1 2 3 4 5 6 7 8 9 10 11 12 13 14 15 16 17 18 19 20 21 22 23 24 25 26 27 28 29 30 31 32 33 34 35 36 37 38 39 40 41 42 43 44 45 46 47 48 49 50 51 52 53 54 55 56 57 58 59 60 61 62 63 64 65 66 67 68 69 70 71 72 73 74 75 76 77 78 79 80 81 82 83 84 85 86 87 88 89 90 91 92 93 94 95 96 97 98 99 100 101 102 103 104 105 106 107 108 109 110 111 112 113 114 115 116 117 118 119 120 121 122 123 124 125 126 127 128 | function [ val mat ] = simplex_min(A,C ) % for optimizing given condition 'C' with constraints 'A' % A is an augmented matrix % All the constraints are should be of the form L.H.S. <= R.H.S. % where LHS includes the variable.And the pre-assumed constraint is that all % the variables are +ve A =[1 2 3 4 0 0 0; 0 3 2 1 1 0 10; 0 2 5 3 0 1 15] C = [0 0 0] [ na ma] = size(A); [ nc mc] = size(C); % check for matrix C if nc ~= 1 disp('Pls check the given objective function.It should be row matrix ') return end % check for the no. of variables in constraints and in objective function if ma-1 ~= mc disp('Check the given objective function or augmented matrix') return end %making the initial tebula X = [ A(:,1:ma-1) eye(na) A(:,ma) ]; X(na+1,:) = zeros(1,na+ma); X(na+1,1:mc) = -C;% Indicator row. % initial tebula is ready %CONDITION : All the elements in the indicator row should be -ve in the final tebula while sum(X(na+1,1:na+ma-1) > zeros(1,na+ma-1)) ~= 0 % finding the largest matrix element in the co-efficient matrix xw = X(1:na , 1:na + ma - 1); [ v1 i1 ] = max(xw); [ v2 j ] = max(v1);% determining j and hence the pivot coloumn i = i1(1,j); Y = X(1:na,na+ma)./X(1:na,j);% determining lowest positive ratio for finding pivot row a1 = sign(Y); a1 = a1 + ones(na,1); y1 = Y.*a1/2; [ v3 i ] = min(y1);% finding lowest non -ve no if v3 == 0 ys = sort(y1); k = 1; while ys(k,1) <= 0 k = k + 1; end b = ys(k,1); [ i j1 ] = find( y1 == b ); end X = elimination(X,i,j); % Pls see the function ' elimination ' % finding -ve no in the column matrix ele = find(sign(X(na+1,1:na+ma-1))== -1); [ ne me ] = size(ele); if me == 0 break else j = ele(1,1);% fixing pivot column Y = X(1:na,na+ma)./X(1:na,j); a1 = sign(Y); a1 = a1 + ones(na,1); y1 = Y.*a1/2; [ v3 i ] = min(y1); if v3 == 0 ys = sort(y1); k = 1; while ys(k,1) <= 0 k = k + 1; end b = ys(k,1); [ i j1 ] = find( y1 == b ); X = elimination(X,i,j); end end % for checking boundedness of solution for k = 1:na+ma-1 un = sign(X(:,k)); if un == - ones(na+1,1) disp(' The solution is not bounded') return end end end % Obtaining the solution from Final tebula opt = X( na+1, ma+na); sol = X(1:na , 1:ma-1); for k = 1: ma-1 % looking for the column which forms the rrel for matix A t = roots( [sol(:,k);0] ); [ nt mt ] = size(t); if t == zeros(nt,1) mat(1,k) = X(na - nt +1, na+ma); else mat(1,k) = 0; end end disp('Co-efficient matrix correspond to optimum solution ') mat disp('and optimum value is') opt function X = elimination(X,i,j) % Pivoting (i,j) element of matrix X and eliminating other column % elements to zero [ nX mX ] = size( X); a = X(i,j); X(i,:) = X(i,:)/a; for k = 1:nX if k == i continue end X(k,:) = X(k,:) - X(i,:)*X(k,j); end |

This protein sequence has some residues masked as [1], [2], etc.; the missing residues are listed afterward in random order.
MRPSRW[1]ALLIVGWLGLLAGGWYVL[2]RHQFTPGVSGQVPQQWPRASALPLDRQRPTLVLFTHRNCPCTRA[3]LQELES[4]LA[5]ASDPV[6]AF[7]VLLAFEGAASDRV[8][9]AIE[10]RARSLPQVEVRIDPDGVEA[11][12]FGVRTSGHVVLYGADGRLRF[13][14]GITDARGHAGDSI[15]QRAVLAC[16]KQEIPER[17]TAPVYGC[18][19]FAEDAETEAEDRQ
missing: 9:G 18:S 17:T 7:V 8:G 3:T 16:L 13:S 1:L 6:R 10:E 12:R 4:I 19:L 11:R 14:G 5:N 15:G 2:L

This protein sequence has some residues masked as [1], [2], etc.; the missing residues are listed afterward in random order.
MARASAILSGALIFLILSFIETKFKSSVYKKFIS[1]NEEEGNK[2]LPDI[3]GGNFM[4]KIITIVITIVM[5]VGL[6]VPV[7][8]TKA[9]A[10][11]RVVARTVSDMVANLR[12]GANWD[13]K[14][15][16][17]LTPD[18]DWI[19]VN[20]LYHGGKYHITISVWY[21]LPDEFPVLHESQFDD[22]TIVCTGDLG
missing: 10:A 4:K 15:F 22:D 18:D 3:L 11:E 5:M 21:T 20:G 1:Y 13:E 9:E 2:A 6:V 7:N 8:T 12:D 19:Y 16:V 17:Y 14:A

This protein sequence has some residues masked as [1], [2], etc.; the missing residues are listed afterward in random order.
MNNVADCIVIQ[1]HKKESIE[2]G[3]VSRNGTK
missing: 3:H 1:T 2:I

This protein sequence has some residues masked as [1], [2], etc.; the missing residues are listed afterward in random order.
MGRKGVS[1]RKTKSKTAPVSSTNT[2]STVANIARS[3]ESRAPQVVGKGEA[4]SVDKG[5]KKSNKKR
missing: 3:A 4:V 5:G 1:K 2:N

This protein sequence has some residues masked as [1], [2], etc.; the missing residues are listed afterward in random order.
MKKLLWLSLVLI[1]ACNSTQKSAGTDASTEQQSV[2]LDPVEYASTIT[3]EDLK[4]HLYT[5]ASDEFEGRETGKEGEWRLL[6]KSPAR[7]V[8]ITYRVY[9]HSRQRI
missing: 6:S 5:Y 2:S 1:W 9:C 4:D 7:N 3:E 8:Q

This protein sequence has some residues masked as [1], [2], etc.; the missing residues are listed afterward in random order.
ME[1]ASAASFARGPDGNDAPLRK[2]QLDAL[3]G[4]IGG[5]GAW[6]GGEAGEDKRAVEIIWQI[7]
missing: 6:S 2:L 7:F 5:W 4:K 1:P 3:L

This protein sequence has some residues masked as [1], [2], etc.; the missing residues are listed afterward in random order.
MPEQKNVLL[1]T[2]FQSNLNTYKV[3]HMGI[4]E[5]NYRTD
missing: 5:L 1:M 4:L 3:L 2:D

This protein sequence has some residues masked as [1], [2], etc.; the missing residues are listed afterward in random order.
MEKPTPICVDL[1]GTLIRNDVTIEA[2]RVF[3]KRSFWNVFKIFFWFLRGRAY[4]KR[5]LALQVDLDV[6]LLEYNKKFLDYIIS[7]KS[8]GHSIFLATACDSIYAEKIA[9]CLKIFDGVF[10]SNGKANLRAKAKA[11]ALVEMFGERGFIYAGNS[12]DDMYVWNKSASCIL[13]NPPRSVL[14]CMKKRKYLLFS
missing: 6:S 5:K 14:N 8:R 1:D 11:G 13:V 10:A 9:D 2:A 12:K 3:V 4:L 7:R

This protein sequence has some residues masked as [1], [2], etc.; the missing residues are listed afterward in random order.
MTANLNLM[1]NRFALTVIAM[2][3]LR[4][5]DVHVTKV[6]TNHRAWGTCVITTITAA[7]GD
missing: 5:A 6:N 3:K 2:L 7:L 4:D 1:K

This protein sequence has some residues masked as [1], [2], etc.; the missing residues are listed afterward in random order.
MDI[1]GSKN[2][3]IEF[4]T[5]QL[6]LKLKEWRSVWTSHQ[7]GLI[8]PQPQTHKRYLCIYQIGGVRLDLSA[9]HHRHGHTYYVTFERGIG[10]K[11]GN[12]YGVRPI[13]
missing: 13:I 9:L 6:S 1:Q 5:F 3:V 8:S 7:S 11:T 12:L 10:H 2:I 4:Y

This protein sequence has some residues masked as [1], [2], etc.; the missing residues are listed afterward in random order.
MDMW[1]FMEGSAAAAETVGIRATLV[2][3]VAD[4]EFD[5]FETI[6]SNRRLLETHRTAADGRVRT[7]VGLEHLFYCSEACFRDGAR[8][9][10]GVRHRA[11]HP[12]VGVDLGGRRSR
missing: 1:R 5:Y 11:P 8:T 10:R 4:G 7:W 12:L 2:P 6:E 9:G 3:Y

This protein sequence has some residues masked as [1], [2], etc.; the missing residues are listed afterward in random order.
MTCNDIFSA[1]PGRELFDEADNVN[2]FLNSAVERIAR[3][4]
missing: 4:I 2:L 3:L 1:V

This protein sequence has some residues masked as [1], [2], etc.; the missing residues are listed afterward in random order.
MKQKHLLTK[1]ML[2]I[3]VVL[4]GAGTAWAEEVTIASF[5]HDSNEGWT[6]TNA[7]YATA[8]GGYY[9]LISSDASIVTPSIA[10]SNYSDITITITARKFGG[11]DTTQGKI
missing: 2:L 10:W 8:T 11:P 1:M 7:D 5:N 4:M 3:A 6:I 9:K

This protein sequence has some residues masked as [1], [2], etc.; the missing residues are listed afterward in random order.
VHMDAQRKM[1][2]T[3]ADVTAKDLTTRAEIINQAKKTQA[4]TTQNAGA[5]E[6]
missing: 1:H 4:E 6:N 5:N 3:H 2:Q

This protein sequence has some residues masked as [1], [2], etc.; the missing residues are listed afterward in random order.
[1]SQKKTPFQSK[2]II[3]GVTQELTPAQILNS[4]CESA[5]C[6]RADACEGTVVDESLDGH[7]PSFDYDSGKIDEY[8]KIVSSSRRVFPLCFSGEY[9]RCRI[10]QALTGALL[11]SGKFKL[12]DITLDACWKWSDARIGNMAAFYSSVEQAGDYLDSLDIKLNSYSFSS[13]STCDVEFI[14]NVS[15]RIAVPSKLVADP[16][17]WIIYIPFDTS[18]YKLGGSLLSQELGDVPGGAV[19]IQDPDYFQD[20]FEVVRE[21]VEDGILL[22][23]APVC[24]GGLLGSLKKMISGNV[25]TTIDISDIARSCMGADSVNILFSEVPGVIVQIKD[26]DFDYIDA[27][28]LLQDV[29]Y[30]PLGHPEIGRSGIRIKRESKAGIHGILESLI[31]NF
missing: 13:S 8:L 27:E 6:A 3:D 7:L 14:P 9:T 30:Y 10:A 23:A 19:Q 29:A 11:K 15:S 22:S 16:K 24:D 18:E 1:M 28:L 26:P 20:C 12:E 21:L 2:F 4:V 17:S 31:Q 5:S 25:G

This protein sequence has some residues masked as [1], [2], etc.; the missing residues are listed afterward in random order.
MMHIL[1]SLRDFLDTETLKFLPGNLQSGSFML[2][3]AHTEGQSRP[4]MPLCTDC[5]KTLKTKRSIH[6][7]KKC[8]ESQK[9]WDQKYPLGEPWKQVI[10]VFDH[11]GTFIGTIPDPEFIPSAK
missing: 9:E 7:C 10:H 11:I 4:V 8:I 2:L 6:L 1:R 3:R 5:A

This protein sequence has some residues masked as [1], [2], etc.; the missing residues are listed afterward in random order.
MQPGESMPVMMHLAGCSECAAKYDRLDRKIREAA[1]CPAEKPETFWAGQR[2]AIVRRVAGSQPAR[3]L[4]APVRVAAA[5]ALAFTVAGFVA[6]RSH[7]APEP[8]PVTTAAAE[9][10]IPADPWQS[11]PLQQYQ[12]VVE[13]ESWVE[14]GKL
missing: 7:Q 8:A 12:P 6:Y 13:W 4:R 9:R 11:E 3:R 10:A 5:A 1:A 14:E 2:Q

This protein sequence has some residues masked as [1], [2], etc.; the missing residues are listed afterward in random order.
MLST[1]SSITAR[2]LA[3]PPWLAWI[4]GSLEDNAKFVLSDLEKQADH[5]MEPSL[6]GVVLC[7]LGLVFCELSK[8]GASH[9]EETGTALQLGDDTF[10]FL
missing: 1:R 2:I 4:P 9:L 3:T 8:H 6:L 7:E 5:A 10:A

The above Matlab code for Simplex Method doesn’t need any input while running the program. The necessary data of the linear programming are already embedded in the source code. This code solves the following typical problem of linear programming:

Minimization of: Z = -2x – 3y – z

Subjected to:

3x + 2y + z ≤ 10

2x + 2y + z ≤ 15

X, y, z ≥ 0

The sample output of the Matlab program is given below:

If you have any question regarding Simplex method, its Matlab program, or its theory, ask us from the comments section. You can find more Numerical Methods Tutorial using Matlab here.